The heroin crisis in Baltimore has generated political support for safe consumption spaces, facilities where drug users can safely take heroin under the supervision of medical professionals.
“What that means is, a facility that is supervised by medically trained personnel would be set up for people that use drugs to come in and use their drugs there, under supervision,” said Harriet Smith of Baltimore Harm Reduction in Annapolis on Feb. 13 in support of a bill in favor of safe consumption sites.
The bill (H.B. 519) is proposed by District 11 Delegate Dan Morhaim of Baltimore County and would allow community organizations, hospitals, and health centers to open safe consumption spaces throughout the state. Two other related bills proposed by Morhaim require hospitals to have an addiction counselor on the premises 24-7 and adjustments to drug possession charges that would prevent users with small amounts from going to jail until their third charge. While it’s unclear if Democrats in Annapolis will support it, the opioid crisis continues to claim lives across the country and the idea for safe consumption has growing support among people who understand the roots of the problem.
“It’s been imperative for years that we treat people with compassion. Now is the time to do it,” said Reginy V of the BRIDGES Coalition (Baltimore Resources for Indoor Drug-use Grassroots Education & Safety). “This is a space where you can access safer consumption, needs, and services. Completely community run, it does not need to be run by the city or the state. I’m definitely with staff who are peers.”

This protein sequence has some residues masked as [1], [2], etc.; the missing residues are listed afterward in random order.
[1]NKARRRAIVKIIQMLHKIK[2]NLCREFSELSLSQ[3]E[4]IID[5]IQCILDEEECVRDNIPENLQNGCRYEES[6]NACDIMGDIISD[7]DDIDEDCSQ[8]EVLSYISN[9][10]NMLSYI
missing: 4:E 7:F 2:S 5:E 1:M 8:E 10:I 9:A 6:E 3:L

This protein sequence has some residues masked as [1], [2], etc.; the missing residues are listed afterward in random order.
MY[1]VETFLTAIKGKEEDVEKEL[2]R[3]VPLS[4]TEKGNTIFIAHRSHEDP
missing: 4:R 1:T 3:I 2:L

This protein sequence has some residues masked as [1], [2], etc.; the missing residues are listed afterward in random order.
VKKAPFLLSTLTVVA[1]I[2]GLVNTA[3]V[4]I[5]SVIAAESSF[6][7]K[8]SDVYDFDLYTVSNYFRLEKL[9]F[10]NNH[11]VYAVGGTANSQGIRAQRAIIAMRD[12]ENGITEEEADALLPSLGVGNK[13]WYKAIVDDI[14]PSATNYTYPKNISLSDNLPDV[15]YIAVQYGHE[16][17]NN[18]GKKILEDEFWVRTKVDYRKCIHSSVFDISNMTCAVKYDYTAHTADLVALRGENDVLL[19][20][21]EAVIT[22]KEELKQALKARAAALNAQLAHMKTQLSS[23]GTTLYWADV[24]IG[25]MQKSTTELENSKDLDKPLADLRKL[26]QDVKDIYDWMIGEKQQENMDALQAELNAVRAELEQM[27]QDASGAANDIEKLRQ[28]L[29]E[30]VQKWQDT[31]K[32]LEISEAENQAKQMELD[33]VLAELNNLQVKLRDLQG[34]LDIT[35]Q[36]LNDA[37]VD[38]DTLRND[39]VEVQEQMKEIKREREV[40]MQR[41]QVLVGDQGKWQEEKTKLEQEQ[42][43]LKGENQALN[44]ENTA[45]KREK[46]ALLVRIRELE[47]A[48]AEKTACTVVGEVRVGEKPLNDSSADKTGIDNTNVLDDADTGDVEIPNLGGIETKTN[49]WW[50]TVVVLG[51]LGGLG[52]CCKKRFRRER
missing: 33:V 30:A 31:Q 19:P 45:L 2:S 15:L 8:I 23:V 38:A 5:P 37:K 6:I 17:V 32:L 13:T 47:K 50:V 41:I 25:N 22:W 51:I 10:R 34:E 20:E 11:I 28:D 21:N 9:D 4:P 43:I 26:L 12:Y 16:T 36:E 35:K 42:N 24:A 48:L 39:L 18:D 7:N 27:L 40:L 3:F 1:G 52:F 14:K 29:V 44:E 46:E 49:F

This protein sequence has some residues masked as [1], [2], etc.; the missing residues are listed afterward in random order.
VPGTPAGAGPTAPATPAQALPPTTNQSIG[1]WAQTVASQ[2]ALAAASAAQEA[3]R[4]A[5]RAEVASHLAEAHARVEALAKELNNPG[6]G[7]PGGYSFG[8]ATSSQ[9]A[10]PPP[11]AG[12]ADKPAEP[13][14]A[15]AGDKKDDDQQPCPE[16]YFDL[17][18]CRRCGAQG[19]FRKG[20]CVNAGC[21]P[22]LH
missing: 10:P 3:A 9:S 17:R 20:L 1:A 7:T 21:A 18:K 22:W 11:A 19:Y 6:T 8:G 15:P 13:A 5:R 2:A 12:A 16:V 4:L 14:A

Baltimore resident Ricky Morris, who was advocating in Annapolis as well, understands the opioid problem first hand.
“I OD’d myself years ago, and just think, if no one was there to help me, and I lost my life, I wouldn’t be here today for my children,” Morris said. “I wouldn’t have had a chance to do better, turn my life around, so give people the opportunity to evolve and do it.”
Safe consumption sites are an idea that have taken hold elsewhere. Seattle and San Francisco are on track to be among the first in the nation to take this bold step and open its first safe injection sites this July, and cities such as Colorado and Philadelphia intend to follow.
Last year, The Real News spoke to Johns Hopkins Bloomberg School of Health professor, Susan Sherman, who co-authored a study that calculated that a single safe consumption space could save the city 7.8 million dollars a year, by cutting down on emergency room visits, transmission of diseases like AIDS, and enhanced treatment opportunities.
“If that doesn’t appeal to you, keeping people alive, and you know, it’s cost effective. It actually saves a lot of money in terms of ambulance coming for overdoses, in terms of people being in the hospital, so that’s also an external benefit,” Sherman said.
Similar to the bail bond industry wining and dining legislators to beat back bail reform, looming over the effort to stem overdose deaths, is the power of big pharmaceutical companies. That said, advocates are hopeful that the urgency of the crisis will lead to real solutions.
“Give people the opportunity to evolve and do it, and learn from their mistakes, and just have them in a safe environment where their life can be saved,” Morris said.
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